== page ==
Climate engineering offers little hope of mitigation

Gepubliceerd op
4 juli 2014

Injecting particles into the stratosphere to shade and cool the Earth will never stop climate change. This is the shocking claim made in the July issue of Nature Climate Change by an international group of prominent scientists, including Dutchmen Marten Scheffer from Wageningen University and Aart de Zeeuw from Tilburg University.

An international agreement was drawn up in 1992 to stabilise the concentration of greenhouse gases in the atmosphere at a level that would make it possible to limit climate change. Despite this, atmospheric concentrations of carbon dioxide (CO2) and methane have continued to increase and measures to limit emissions have had little effect. The CO2 concentration has now passed the limit of 400 ppm (May 2014: 401.88).

Solar radiation management

In theory, the amount of solar radiation that falls on the Earth can be limited quite simply by dispersing fine sulphate particles (aerosols) high in the atmosphere (the stratosphere). The group of scientists investigated whether applying solar radiation management would have the desired effect and, if so, whether such an international-level intervention was politically achievable.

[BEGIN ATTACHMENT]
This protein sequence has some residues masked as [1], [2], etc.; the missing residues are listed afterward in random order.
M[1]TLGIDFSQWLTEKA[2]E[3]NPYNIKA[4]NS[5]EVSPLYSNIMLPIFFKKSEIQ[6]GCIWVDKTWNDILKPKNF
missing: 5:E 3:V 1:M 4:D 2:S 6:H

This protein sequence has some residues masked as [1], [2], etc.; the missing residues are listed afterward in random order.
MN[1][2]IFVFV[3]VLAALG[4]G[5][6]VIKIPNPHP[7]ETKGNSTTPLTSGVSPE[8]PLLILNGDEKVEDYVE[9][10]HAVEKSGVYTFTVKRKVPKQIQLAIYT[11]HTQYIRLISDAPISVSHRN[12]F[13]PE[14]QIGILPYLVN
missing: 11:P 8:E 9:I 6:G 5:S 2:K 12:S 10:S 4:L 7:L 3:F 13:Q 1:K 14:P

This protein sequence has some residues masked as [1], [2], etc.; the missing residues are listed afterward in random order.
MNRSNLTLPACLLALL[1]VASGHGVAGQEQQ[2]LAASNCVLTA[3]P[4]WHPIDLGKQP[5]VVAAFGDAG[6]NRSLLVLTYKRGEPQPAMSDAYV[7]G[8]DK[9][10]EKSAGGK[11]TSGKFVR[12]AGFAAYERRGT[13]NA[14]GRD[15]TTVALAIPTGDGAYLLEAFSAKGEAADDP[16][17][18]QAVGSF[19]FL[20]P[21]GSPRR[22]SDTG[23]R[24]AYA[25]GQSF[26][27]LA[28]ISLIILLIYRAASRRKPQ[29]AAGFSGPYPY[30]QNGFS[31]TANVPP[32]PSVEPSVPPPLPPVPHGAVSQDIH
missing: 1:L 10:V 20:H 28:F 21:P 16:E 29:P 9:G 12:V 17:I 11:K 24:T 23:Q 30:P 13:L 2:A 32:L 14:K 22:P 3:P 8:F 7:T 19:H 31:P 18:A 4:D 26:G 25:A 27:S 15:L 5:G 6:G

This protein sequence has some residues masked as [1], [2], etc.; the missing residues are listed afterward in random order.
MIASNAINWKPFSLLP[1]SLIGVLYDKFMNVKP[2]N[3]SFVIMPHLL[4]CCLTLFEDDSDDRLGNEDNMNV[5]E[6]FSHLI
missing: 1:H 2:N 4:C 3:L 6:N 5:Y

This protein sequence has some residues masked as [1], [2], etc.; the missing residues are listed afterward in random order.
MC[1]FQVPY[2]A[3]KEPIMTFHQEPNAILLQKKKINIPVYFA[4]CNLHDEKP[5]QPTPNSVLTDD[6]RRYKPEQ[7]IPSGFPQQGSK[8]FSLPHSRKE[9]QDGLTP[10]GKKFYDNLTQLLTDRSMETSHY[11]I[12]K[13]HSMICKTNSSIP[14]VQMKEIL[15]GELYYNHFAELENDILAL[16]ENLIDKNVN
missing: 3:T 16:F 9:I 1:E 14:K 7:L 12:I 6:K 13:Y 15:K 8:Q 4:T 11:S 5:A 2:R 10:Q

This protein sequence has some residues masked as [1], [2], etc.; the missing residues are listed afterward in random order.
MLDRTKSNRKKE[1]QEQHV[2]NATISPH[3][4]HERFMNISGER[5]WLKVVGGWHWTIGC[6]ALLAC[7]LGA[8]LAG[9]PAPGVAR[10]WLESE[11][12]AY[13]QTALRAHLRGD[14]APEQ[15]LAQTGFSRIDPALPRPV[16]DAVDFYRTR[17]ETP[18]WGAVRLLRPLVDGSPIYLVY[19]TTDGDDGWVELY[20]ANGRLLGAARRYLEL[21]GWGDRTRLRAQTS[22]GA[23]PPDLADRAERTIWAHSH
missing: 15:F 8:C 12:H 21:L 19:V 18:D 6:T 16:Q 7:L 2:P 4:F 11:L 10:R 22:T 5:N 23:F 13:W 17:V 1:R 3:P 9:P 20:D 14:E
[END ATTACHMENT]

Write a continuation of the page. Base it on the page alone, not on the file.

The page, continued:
They showed that although geo-engineering can reduce the average temperature of the Earth, it cannot halt climate change. In fact, it would result in a completely new climate with very different effects in different regions. As these effects would be negative in some areas of the world (extreme drought, for example), it is highly unlikely that political consensus would be achieved.


Furthermore, geo-engineering is not without risk. For example, there is much uncertainty about the effects on the distribution of precipitation and heat around the world. Its application to solve a regional problem (to extend the monsoon season, for example) can lead to unpredictable, new problems for other countries. Achieving political consensus is most likely if the world as a whole is faced with a major disaster, such as the melting of the Greenland ice sheet. However, even then politicians will ask themselves – given the risks involved in geo-engineering – whether adaptation to climate change is not a better solution.

This is a blow to technocrats, acknowledge the researchers. β€˜In any case, geo-engineering is not going to be the breakthrough that some had expected.’